How Does it Work?
Similar to laparoscopic surgery in that it is minimally invasive, robotic-assisted procedures use special equipment that includes an operating console for the surgeon, precision-guided robotic arms that are inserted through keyhole-sized incisions, and a small video camera that provides magnified, 3-D images of the gynecological site. The camera enables doctors to see the blood vessels, nerve bundles and organs (such as the bladder, rectum and ureters) adjacent to the operating area. The robotic arms, with full 360-degree rotation capabilities, allow surgical instruments to move with exactitude, flexibility and a range of motion that cannot be accomplished with standard laparoscopy. Robotic-assisted procedures usually are done under general anesthesia. Most patients experience only a small blood loss and blood transfusions are uncommonly needed. Gynecology oncology patients typically spend one or two nights in the hospital and are usually discharged when they are able to tolerate regular food, walk without assistance, and have pain that is controlled with pain pills.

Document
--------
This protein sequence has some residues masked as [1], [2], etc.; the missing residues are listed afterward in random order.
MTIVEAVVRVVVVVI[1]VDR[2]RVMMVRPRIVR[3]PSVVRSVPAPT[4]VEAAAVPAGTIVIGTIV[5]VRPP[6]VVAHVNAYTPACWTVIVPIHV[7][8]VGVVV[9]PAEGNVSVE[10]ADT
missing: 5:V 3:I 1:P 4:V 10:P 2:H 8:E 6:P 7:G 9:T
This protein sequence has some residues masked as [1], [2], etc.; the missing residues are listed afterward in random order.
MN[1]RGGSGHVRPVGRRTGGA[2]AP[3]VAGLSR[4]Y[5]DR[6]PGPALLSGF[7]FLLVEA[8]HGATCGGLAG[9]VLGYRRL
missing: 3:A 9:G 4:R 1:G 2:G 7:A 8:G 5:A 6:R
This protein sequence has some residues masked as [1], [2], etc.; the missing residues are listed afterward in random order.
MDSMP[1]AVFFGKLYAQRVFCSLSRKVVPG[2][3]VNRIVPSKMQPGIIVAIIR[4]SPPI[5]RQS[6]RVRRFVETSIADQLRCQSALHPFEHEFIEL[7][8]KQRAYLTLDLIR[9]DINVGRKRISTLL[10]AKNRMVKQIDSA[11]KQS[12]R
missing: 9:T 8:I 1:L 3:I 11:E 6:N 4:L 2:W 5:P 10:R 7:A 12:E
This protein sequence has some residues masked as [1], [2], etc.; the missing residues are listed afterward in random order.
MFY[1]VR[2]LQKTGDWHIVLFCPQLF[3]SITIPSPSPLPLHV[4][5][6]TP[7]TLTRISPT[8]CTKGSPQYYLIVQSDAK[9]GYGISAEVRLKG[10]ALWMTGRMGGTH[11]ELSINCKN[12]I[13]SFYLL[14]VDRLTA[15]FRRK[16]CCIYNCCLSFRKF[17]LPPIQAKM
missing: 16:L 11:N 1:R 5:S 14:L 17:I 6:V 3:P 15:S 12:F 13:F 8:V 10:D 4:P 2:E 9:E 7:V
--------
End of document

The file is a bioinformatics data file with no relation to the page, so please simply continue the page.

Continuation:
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Patients typically experience significantly less pain and less blood loss than those undergoing conventional “open-incision” procedures. Patients typically enjoy quicker recovery times. Additionally, studies suggest that the robotic-assisted system provides surgeons with a superior tool that allows for the precise removal of lymph nodes during cancer operations, when compared to traditional open or minimally invasive approaches. The robotic system also allows your surgeon better visualization of the anatomy, which is especially critical when working around delicate and confined structures like the bladder, blood vessels and other internal organs. This allows surgeons to perform radical cancer surgeries and help overcome challenges associated with adhesions from previous operations.